Notes and Editorial Reviews
This is a hybrid Super Audio CD playable on both regular and Super Audio CD players.
This is one of those magnificent performances, typical of Ivan Fischer, that offer so much. Some will take from it a sense of elegance and sweetness. For me it's the detail — the concentration of every moment in the strings, for instance. You can almost focus on a different instrument for each listening and experience different yet satisfying musical journeys, as it were. Marvelous music-making.
— James Inverne, Gramophone [September 2010]
A refined and individual Seventh
Ivan Fischer is truly 'one on his own', a fund of
fascinating interpretative ideas which, whether or not you always agree with them, invariably make musical sense. On this new version of Dvorak's Seventh Symphony, for example, the way he 'lifts' the transition into the second subject, with string lines that positively bulge nectar. The second subject itself is light and easy-going (beautiful horn playing) whereas the development section ebbs and flows despite the uneasy climate, much as it should. Just follow its course from say 4'22'' through 6'47'', then for half a minute or so beyond 7'01'', and you soon realize that here we have players who, under inspired and imaginative direction, know how to shape phrases and how to control and project dynamics. Sir Charles Mackerras on his recent 'live' Philharmonia recording (Signum, 4/10) captures just as much of this first movement's elemental storm and stress — the ever-volatile Kubelik in his DG Berlin recording is even more riveting — but Fischer's consistent coaxing provides a more temperate alternative. Similarly, the Poco adagio enjoys some superb playing (gorgeous horns again at around 2'40'') and note the unexpected Mahlerian string portamento at the movement's close.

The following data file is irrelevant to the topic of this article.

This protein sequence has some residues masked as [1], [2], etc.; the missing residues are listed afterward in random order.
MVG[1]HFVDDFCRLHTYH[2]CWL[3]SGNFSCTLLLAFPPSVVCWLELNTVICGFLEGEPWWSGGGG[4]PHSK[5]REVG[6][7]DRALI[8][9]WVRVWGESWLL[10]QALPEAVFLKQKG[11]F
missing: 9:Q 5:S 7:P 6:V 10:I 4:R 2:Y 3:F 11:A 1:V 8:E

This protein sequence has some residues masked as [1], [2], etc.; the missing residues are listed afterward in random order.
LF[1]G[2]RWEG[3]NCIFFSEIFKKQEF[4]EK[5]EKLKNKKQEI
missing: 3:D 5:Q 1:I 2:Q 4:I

The Scherzo's high point is an expressive but seamless transition into the Trio (always a tricky moment) and an energetic rocket ride back again. The finale is very well judged, excitingly played too, and it was a good idea to follow the ultimately exultant Seventh Symphony with a flowing, genial account of the still to rarely played American Suite, a dance sequence that's an ideal bedfellow, repertoire wise, for the Slavonic Dances and Legends. Competition here isn't too strong and although I retain a fondness for Karel Sejna's broader, grittier Czech Philharmonic account, I love the gutsy cut and thrust of the vintage Czech strings in the finale, many will prefer Fischer's refinement and polish.... [M]andatory listening for anyone interested in Dvorak and the best of his modern interpreters.
— Rob Cowan, Gramophone
Works on This Recording
Be the first to review this title